I have two conductors forming a transmission line like in the figure below (left). Only B is grounded. What is the voltage between B and D at any given moment? If I use a transmission line model (right) then I can compute the voltage between A and B (v(t_0,0)) and the voltage bewteen C and D (v(t_0,L)) using transmission line equations but I can't find the voltage between B and D.


Edit 1: System connection (if it makes a difference): Let's say that A and B are connected to a voltage source and that C and D are a) left in open circuit b) connected to a resistance of value R

  • \$\begingroup\$ Thanks I just added the external connections \$\endgroup\$
    – Ken Grimes
    Commented Mar 6, 2020 at 16:35
  • \$\begingroup\$ Thanks Ken, then the only way to affect the B to D conductor is just electrostatic since there is no current flow in the A to C conductor. Dr. Hortons paper should help. Sorry if I’m misunderstanding - I’m thinking 60Hz. \$\endgroup\$ Commented Mar 6, 2020 at 16:45
  • \$\begingroup\$ You'll have a simple resistor ladder, consisting of resistances AC, R, and BD. Voltage across each resistor should be in proportion to its resistance. When R is infinity, then obviously all the voltage drop happens in R, and the AC and BD voltage drops will be zero. \$\endgroup\$ Commented Mar 6, 2020 at 19:51
  • \$\begingroup\$ @Harper, since we're calling it a transmission line we should consider that it is reasonably long compared to the wavelength of whatever signals are exciting it. Say, at least 0.1 wavelengths, and possibly many wavelengths long. \$\endgroup\$
    – The Photon
    Commented Mar 7, 2020 at 6:35
  • \$\begingroup\$ Thanks @Harper. What I perhaps didn't mention was that I'm dealing with signals with fast rise-times (~5ns) on a relatively long PCB. I get your suggestion of considering it a resistor ladder, that gives me an idea of the I*R drop, but how to account for the distributed L and C on the transmission line? \$\endgroup\$
    – Ken Grimes
    Commented Mar 7, 2020 at 10:55

1 Answer 1


There's rarely any real reason to need an answer to this question. Presumably B and D are far apart so there's no way to measure the voltage between them, and really no reason why the voltage between them will matter to the operation of the circuits attached at the B end or the D end of the line.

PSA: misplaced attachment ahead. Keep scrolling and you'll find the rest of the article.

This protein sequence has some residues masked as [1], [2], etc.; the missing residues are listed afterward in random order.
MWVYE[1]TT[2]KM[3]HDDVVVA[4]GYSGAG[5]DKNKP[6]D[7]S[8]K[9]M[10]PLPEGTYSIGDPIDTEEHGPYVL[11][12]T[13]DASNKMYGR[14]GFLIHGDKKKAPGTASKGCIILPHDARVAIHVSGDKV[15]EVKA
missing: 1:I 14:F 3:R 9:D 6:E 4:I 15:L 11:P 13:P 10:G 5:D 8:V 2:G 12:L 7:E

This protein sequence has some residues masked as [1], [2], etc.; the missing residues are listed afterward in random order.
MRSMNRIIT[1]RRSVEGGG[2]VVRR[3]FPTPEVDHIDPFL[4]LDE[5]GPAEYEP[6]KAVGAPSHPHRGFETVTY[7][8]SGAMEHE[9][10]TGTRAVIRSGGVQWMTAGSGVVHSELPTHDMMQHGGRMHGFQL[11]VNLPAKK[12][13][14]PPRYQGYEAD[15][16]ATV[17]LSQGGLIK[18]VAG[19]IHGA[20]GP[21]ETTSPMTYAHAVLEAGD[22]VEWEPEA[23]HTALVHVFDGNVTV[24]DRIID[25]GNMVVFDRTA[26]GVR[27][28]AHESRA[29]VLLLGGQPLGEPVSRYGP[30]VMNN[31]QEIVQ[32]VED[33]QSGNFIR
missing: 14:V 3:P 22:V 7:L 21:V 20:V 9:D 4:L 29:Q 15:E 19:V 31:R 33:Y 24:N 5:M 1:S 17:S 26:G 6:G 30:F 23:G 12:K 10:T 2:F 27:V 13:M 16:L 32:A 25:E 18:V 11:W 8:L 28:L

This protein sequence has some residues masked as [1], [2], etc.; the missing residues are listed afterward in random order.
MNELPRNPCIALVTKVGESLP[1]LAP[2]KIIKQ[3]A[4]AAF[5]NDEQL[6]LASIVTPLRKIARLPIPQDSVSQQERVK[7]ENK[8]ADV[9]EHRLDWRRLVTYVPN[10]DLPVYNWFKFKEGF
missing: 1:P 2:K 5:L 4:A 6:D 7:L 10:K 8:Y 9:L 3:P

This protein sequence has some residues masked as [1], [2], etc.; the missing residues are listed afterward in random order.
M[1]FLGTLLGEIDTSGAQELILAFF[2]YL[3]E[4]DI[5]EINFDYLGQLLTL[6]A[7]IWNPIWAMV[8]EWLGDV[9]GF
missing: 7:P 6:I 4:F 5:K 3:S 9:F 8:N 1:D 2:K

Obviously if the circuit at the D end is itself grounded somewhere, the design will need to somehow isolate the connection to the transmission line to avoid ground loops (i.e. undesired currents flowing due to ground potential differences between the two ends of the transmission line).

If you really do want to know, Then you can treat the B-D wire an antenna, with the A-C wire as a parasitic antenna element. And the voltage difference between D and B depends what signals are impinging on it from all outside sources.

  • \$\begingroup\$ Thanks for your comment. I'm trying to understand an EMC problem on a PCB working with rise-times of ~5 ns, so in my case I can really measure that voltage. \$\endgroup\$
    – Ken Grimes
    Commented Mar 7, 2020 at 10:53
  • \$\begingroup\$ @KenGrimes, if this line is all on a single PCB, why not just ground both ends? \$\endgroup\$
    – The Photon
    Commented Mar 7, 2020 at 16:23
  • \$\begingroup\$ If you're interested in playing tricks with this kind of structure, google "Marchand balun". But if you're working with wideband signals (as implied by you're mentioning the rise time) then you won't get a clean result, but something very messy to analyze. \$\endgroup\$
    – The Photon
    Commented Mar 7, 2020 at 16:28
  • \$\begingroup\$ thanks for the comments. I didn't ground the other side because I was afraid of ground loops. I'll check out that "Marchand balun" :) \$\endgroup\$
    – Ken Grimes
    Commented Mar 8, 2020 at 20:48

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